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Oxyrhynchus: A City and its Texts, Virtual Exhibition: The Site

Kôm Gamman

Not far to the north-east of the classical theatre was a large rubbish mound crowned by the venerated tomb of a mediaeval Sheikh, Ali Gamman, and often referred to as Kôm Gamman (Kôm = mound). To judge from what was found in the mound, this spot was used as a rubbish dump for 600 years at least, starting in the first century AD; such use may surprise us, in a spot in the midst of monumental structures (theatre and colonnade) and almost on the line of a conjectured ancient main street.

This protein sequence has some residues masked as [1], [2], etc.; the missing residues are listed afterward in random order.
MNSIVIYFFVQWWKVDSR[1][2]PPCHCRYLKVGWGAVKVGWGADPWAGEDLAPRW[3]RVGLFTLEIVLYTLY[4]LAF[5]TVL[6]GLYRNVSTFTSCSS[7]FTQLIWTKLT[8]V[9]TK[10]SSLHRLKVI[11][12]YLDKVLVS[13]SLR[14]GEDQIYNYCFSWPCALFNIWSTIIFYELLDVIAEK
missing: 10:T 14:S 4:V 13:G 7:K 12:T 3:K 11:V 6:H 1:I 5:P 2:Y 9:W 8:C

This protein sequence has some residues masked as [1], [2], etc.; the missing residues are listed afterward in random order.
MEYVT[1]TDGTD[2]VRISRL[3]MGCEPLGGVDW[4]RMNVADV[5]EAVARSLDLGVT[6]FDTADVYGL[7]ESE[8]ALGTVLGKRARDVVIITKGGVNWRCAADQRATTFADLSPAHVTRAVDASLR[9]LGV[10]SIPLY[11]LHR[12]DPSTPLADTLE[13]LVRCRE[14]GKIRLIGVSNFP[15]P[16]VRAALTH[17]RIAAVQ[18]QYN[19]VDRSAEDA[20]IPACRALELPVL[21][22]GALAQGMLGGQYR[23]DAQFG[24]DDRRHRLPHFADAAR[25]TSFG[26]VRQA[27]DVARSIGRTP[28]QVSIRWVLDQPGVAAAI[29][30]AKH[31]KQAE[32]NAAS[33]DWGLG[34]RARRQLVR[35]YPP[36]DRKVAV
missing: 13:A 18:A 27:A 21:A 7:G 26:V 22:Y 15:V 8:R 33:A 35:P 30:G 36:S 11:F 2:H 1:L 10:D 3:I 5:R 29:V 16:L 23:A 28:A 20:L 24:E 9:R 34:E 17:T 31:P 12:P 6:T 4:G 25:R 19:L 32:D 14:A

This mound was numbered K 20 on Grenfell and Hunt’s plan, and identified as Kôm Gamman in the black notebook. It was a particularly rich source of rare literary MSS., but the presence of Ali Gamman’s tomb on its top prevented Grenfell and Hunt from investigating it thoroughly. In the 1930s an Italian team obtained permission to dismantle the tomb and re-erect it elsewhere; a consequence is the number of literary papyri in the Oxyrhynchus collection of which further portions are now in Florence.